The area houses the highest reef fish diversity in the world, with 37% of the planet’s reef fish species found in these waters. The astonishing marine and coastal resources in the Coral Triangle provide substantial benefits, supporting the livelihoods of over 100 million people who rely on the reef ecosystems for coastal protection, employment, food, and income from tourism.

While it’s clear that the region is of vital importance to both the local economies and marine biodiversity, it faces many threats including pollution, overfishing, coastal development and destructive fishing.
 

Serious Threats Faced by the Coral Triangle

 
In recent years, the area that the Coral Triangle is a part of has emerged as one of the world’s economic hubs. The rapid economic growth and a fast increase in population size have fuelled unsustainable development and a boost in demand, which is having devastating effects on the region.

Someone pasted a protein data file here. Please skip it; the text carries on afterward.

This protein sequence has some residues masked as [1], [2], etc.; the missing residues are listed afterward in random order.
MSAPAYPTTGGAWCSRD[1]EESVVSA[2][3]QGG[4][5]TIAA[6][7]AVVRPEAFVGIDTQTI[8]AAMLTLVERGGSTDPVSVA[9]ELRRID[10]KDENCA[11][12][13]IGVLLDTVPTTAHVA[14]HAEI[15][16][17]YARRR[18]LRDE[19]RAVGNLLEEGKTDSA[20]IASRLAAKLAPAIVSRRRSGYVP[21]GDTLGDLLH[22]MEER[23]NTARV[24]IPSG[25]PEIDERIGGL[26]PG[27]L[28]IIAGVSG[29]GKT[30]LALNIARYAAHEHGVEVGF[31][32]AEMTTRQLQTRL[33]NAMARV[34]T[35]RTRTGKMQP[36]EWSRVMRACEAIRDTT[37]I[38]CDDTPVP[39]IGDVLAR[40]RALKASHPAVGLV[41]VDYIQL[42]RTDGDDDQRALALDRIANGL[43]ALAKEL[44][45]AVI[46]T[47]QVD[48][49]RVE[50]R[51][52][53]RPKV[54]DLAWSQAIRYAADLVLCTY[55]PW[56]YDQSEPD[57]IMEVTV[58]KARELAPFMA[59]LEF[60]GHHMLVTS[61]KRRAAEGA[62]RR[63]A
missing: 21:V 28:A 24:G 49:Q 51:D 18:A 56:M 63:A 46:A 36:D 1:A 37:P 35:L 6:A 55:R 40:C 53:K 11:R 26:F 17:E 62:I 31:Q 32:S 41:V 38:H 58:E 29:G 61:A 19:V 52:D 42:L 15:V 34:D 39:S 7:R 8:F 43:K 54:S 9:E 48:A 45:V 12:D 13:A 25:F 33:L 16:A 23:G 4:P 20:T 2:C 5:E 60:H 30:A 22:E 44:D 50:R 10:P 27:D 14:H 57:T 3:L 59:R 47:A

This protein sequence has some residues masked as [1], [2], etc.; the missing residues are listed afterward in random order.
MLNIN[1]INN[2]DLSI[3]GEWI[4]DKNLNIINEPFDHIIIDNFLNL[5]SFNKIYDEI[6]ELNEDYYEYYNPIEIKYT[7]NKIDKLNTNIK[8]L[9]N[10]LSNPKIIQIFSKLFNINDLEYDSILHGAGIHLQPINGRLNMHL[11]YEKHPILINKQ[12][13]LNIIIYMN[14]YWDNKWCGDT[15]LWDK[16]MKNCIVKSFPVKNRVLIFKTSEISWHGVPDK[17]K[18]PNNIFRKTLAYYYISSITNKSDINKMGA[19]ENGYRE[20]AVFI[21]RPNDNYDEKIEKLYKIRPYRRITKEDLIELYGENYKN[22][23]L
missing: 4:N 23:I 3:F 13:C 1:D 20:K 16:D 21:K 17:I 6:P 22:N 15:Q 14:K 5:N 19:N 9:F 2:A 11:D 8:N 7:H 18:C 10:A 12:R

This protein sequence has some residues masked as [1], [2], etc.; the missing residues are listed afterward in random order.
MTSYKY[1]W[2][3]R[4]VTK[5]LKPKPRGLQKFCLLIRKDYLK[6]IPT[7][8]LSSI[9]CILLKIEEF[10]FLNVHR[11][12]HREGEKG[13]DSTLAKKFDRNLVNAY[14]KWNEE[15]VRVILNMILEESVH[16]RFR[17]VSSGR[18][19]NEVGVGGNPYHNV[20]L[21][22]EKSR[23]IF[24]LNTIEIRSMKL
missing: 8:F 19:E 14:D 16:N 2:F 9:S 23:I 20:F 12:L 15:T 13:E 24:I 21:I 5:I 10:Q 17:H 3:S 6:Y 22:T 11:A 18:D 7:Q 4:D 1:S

Overfishing and Destructive Fishing

 
One of the more significant threats facing the coral reefs in the area is overfishing. In this case, too many fish are being caught, which means fish populations are unable to replenish themselves. Thousands of tonnes of non-target species perish every year including dolphins, whales, juvenile fish, and endangered sharks and marine turtles.

With increased demand for precious marine resources such as shark fin, tuna, live reef fish and turtle products, some species are being heavily exploited. Destructive fishing further exacerbates the problem by destroying the ecosystems and habitats on which the fish populations depend.

Destructive fishing methods include the use of explosives, bottom trawling and cyanide fishing. These practices are widespread and depleted fish stocks has placed endangered species on the brink of extinction.
 

Climate Change

 
Coastal ecosystems in the region are already facing the effects of climate change, including increasing water temperatures, acidity and raising sea levels. These changes have led to severe mass coral bleaching and reduced coral growth rates.